The problem of multiplicity arises in this trial due to multiple interventions, multiple outcomes, and multiple measurements (follow-up at both 12 and 24 months after randomization), increasing the risk of type 1 error (falsely rejecting the 0-hypothesis). To account for this, analysis of primary and secondary outcomes will use a Bonferroni-corrected alpha (0.05/3), hypothesising that the lifestyle intervention will be superior to the care coordination that will be superior to the treatment a usual. This approach might be too conservative, due to a high probability of correlation between the outcomes [65]. We therefore decided to calculate unadjusted p-values, but interpret the results in accordance with values described below:
  • P ≥0.05: The trial results could not demonstrate an effect of the experimental intervention on the secondary outcome.

  • 0.01 < P <0.05: The trial results indicate that there may be a positive effect of the experimental intervention on the secondary outcome. However, the indication is not strong.

  • 0.001 < P <0.01: The trial results indicate that there may be a positive effect of the experimental intervention on the secondary outcome.

  • P <0.001: The trial results strongly indicate that there may be a positive effect of the experimental intervention on the secondary outcome.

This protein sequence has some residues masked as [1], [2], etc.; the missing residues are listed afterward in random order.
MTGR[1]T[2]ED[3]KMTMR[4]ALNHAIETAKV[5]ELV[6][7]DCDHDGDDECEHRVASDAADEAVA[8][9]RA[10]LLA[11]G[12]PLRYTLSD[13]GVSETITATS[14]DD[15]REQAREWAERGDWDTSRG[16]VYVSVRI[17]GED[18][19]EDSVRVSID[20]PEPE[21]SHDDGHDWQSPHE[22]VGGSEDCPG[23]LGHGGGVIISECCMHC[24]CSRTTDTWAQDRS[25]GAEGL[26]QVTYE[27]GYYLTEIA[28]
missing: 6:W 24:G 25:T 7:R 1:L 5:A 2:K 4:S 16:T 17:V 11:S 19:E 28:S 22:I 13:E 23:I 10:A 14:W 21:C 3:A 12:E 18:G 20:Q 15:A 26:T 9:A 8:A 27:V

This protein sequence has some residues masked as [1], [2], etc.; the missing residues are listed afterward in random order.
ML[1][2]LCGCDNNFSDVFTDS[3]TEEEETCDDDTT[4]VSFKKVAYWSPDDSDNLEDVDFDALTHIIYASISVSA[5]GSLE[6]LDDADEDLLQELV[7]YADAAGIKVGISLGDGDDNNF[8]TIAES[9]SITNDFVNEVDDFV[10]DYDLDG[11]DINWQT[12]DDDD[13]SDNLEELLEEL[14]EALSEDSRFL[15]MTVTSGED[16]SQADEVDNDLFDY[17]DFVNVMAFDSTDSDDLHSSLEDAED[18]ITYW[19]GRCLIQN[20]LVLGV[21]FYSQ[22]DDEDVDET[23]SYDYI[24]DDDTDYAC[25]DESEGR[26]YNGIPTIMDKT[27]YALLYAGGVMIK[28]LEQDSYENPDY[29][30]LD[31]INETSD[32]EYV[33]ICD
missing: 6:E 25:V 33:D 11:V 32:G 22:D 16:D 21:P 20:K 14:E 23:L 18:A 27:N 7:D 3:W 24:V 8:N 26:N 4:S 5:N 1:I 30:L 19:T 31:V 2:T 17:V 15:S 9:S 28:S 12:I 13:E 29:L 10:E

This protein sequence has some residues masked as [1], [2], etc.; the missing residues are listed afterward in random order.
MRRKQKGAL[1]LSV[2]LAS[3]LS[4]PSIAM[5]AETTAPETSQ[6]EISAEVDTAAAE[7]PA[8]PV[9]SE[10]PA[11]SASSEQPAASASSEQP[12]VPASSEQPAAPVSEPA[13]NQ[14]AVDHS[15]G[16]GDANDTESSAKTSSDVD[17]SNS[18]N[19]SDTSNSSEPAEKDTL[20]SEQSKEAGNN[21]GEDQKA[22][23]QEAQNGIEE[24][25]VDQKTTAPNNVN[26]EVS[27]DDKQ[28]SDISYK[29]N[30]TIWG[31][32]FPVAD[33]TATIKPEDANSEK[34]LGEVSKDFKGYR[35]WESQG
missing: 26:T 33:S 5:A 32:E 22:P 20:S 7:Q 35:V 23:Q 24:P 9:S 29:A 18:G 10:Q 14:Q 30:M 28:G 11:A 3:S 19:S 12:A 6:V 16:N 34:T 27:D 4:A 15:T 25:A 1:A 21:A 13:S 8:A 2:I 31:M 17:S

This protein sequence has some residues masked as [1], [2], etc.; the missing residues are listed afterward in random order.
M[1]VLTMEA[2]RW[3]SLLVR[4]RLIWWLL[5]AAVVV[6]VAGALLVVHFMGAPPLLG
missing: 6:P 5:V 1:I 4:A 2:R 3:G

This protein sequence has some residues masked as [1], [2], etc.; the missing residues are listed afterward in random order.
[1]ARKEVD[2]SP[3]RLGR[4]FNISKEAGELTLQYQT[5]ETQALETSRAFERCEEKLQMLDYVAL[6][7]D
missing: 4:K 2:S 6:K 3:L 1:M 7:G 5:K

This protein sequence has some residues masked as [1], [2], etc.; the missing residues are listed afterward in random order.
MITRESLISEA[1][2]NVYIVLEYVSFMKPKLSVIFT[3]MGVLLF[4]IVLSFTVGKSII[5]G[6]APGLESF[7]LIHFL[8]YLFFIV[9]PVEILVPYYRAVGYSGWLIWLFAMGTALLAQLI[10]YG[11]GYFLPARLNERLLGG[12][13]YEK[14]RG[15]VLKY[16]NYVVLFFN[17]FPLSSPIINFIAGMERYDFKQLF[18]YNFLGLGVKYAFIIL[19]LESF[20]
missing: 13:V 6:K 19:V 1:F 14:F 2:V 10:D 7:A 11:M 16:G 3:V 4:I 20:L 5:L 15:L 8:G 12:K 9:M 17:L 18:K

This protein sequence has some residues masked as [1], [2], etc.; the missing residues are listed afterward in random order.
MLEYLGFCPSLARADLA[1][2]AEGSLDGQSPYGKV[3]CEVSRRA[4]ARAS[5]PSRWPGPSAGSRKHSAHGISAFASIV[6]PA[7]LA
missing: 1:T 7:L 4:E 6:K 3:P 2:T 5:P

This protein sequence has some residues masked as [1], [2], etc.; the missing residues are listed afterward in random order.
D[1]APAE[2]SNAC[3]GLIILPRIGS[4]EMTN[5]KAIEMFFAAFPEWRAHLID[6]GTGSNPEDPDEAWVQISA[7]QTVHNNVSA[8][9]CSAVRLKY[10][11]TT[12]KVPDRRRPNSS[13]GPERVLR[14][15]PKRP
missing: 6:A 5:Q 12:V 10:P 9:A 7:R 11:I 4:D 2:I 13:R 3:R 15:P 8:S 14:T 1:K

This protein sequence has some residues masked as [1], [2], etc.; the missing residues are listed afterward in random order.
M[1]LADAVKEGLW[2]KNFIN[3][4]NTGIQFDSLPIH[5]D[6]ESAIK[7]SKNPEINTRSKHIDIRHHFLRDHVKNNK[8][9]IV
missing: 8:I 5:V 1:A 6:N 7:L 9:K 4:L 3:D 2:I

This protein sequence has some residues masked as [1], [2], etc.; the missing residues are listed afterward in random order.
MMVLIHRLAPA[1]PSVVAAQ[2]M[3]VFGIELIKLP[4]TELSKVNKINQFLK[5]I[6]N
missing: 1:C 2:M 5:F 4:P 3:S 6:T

Outcomes

It is obvious that fatal and non-fatal cardiovascular outcomes would be the optimal outcome for interventions aiming to reduce mortality from cardiovascular disease. Facing limited time and resources though, we chose to focus on cardiovascular risk, and thus searched for the most suitable risk score model, estimating 10-years risk. The Copenhagen risk score is the best suitable in a Danish population, and has incorporated data from randomized clinical trials, thus making it the best model to estimate changes in risk [71]. Furthermore, the Copenhagen risk score can be used to estimate risk in patients with diabetes and patients with a history of cardiovascular disease. As was done in the population based study Inter99 [38], we extrapolated the age at 60 years, to reach a substantial level of risk, as no young persons have a high risk in spite of unhealthy lifestyle habits and values highly above the recommended. Additionally, by choosing a composite outcome, we reduce the risk of multiplicity, without adjusting the alpha-level.